There’s little in the way of praise that can be thrown at the Damien pilot. The acting is uninspired, it’s visually unimaginative, and the writing is fairly terrible. The central relationship in the pilot is between Damien and Kelly and everything involving them feels lazy and unmotivated. They say exactly what they’re feeling at every turn, there isn’t an ounce of chemistry between them, and when Kelly is eventually killed in a laughably bad scene later in the episode I was left wondering why I should care about her fate in the least. It could be construed as a surprise that it’s Simone and not Kelly who will end up being the female lead of the show, but since I was never given a reason to care about Kelly in the first place, that shock had no impact.
It’s possible that if I had watched The Omen I would be happy to see Damien back on screen, ready to fulfill the fate that had been written for him decades ago. I doubt that, but it’s possible. But as someone who has never seen The Omen and can only judge what was put on screen in this television series, I’m afraid this story didn’t give me anything to latch onto to make me want to return next week. At one point in the episode Ann Rutledge tells Damien, “The past is like a noose around our necks.” The statement could not be more true for Damien itself, as the show’s unwavering fidelity to the original The Omen, and inability to articulate its own raison d’être, risks choking it to death.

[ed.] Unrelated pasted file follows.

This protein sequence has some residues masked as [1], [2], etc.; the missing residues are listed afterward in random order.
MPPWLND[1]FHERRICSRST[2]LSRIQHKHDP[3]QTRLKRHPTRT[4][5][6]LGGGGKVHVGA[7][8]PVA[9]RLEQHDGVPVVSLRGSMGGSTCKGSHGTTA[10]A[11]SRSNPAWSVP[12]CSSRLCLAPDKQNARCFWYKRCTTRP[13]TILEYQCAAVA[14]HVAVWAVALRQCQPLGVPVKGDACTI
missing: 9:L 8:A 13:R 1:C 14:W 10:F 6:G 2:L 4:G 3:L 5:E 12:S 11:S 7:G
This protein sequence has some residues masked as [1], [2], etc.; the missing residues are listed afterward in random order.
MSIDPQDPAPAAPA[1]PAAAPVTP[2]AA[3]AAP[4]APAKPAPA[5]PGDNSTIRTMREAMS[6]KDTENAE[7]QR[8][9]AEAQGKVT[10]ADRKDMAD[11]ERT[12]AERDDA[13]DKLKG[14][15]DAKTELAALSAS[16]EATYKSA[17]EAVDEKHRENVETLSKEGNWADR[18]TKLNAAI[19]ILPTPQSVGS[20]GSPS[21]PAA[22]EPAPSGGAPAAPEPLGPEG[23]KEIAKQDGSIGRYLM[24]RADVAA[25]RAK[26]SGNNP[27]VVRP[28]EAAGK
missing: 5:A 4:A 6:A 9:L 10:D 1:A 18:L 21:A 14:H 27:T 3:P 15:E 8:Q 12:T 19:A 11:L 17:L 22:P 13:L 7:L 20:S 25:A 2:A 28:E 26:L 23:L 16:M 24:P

- We see two priests unfurling a dagger from a cloth that they look upon with reverence. One priest then says to the other, “I told you we waited too long.” We can presume that just as Damian has Ann Rutledge and a band of angry dogs supporting his ascension to Antichrist, there will be an opposing side equally dead-set on making sure that doesn’t happen. This is the most intriguing plotline the show has going for it.
- It’s unclear whether or not Damien is ready to acknowledge that he’s the Antichrist, despite the clear preponderance of evidence supporting that claim. The episode ends with him looking at the spot of his skull where a patch of hair had been ripped out by the woman he met in Syria, who happened to show up in New York, and seeing 666 emblazoned on his skin. That’s weird, right?
- Damien also realizes in this episode that the woman he met in Syria has a common presence throughout his life when he sees her lurking in the background of several photographs he’s taken over the years. That’s a worthwhile idea in the abstract, but the idea that an acclaimed photographer like Damien wouldn’t have noticed the exact same woman creeping in the background of several of his most famous shots is laughable.
Eric enjoys watching and making movies.
Eric Colasante | Contributor